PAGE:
With almost four million patients, the South African national public-sector antiretroviral treatment programme is the largest in the world.
And increases in antiretroviral treatment costs for HIV/AIDS patients in the country have been offset by the introduction of cost-saving measures and universal treatment, according to a study led by a researcher from the Health Economics and Epidemiology Research Office (HE2RO), a collaboration between Wits’ School of Medicine and Boston University’s School of Public Health.
The study, published this month in PLoS ONE, an internationally regarded science and medical journal, analysed the cost of the national South African HIV treatment programme and estimated the expected cost and impact of treatment guidelines issued by the World Health Organization (WHO) between 2009 and 2016. Those guidelines aimed to increase eligibility for antiretroviral treatment (ART) whilst providing better drugs for patients.
The local ARV programme is also one of the few in Africa funded mostly from domestic resources, rather than by international donors. The cost of this programme remains one of the major challenges confronting the South African government. Over the last eight years, the National Department of Health faced the double challenge of expanding eligibility for and coverage of the HIV treatment programme while simultaneously reducing the per-person cost of treatment.
The researchers worked with the South African government to analyse the costs and impacts of the HIV programme since 2009. They constructed the National ART Cost Model (NACM), a budget impact model, to capture guideline changes suggested by the World Health Organization and to calculate how to offset the additional costs of the changing guidelines through implementing procurement, health systems and technical improvements.
The researchers found that certain cost-saving measures, such as introducing task-shifting from doctors to nurses and opening the drug tenders for international competition, more than offset the increases in treatment costs due to the guidelines suggested by WHO in 2010. In addition, the introduction of adherence clubs for stable patients on ART could offset some of the costs of universal treatment, introduced in September 2016. The researchers predicted a reduction in the annual costs of by 2024 as the programme reaches universal coverage and successful, large-scale treatment reduces new HIV infections.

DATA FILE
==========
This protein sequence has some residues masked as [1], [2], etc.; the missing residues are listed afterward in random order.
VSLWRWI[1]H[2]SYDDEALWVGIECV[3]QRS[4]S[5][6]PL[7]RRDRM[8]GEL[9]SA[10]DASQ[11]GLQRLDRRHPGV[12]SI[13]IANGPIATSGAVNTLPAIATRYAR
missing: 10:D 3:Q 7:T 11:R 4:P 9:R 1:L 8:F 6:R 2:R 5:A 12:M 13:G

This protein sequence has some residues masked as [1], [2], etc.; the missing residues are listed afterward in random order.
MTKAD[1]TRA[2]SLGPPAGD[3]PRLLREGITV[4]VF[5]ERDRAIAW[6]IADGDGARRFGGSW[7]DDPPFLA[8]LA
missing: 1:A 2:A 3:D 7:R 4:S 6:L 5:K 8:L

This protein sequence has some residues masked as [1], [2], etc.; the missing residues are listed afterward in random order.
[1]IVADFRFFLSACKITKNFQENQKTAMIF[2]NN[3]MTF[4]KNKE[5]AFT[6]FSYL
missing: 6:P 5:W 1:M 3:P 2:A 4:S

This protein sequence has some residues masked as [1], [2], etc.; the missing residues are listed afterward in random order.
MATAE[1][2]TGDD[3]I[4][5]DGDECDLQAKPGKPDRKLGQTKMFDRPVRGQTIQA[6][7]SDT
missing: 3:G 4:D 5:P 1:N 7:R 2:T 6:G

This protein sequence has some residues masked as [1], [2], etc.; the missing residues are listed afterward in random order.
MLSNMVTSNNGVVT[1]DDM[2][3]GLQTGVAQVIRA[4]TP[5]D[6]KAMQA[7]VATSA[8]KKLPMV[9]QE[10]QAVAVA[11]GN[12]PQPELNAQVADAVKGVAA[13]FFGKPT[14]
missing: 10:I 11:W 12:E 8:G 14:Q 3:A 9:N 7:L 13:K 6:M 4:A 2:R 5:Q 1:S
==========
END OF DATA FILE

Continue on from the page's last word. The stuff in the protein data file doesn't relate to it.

“Annual budgets for ART will continue to increase in South Africa until universal treatment is taken to full scale,” the authors wrote. “Model results were instrumental in changing South African ART guidelines, more than tripling the population on treatment between 2009 and 2017, and reducing the per-patient cost of treatment by 64%.”
Good maths; good policy
“We discovered that good maths leads to good policy,” explains lead author Gesine Meyer-Rath, research assistant professor of global health at Boston University who is based in South Africa. “The paper summarises our close collaboration with the South African Department of Health and Treasury over the last eight years which resulted in us helping to change public policy - an unusual situation for an academic,” she says. “Many factors have contributed to the remarkable expansion of HIV treatment in South Africa over the last decade, with the political will demonstrated by the current Minister of Health being the most important. Our model supported the process by allowing the Department of Health to submit budget bids to Treasury that were based on precise estimates of patients in need of treatment and overall costs.”
“Since 2009 HE2RO has supported the Department with calculating the required budget for various HIV interventions, in particular ART,” says Nthabiseng Khoza, Director: HIV/AIDS Conditional Grant at the National Department of Health. “Resource mobilisation was not an easy process without knowing how much was required. HE2RO designed and introduced the NACM. This was a major step in helping the department to answer key questions that were asked by all funders, including National Treasury. Audit outcomes for the department have improved as a result of this partnership.”
The researchers found that overall, the annual cost for ART would continue to increase until universal treatment is implemented and reaches full coverage around 2024. Universal HIV treatment became policy in South Africa in September 2016, in part based on the model findings.
Leigh F. Johnson, senior researcher at the University of Cape Town;
Yogan Pillay, deputy director general for special programmes at the South African National Department of Health;
Mark Blecher, chief director for health and social development at the South African National Treasury;
Alana Brennan, global health instructor at Boston University;
Lawrence Long, research assistant professor at Boston University;
Matthew P. Fox, professor of epidemiology at Boston University;
Sydney Rosen, research professor of global health at Boston University;
Harry Moultrie, senior researcher at the University of the Witwatersrand; and
Ian Sanne, associate professor of internal medicine and infectious diseases at the University of the Witwatersrand.
(Adapted from a press release)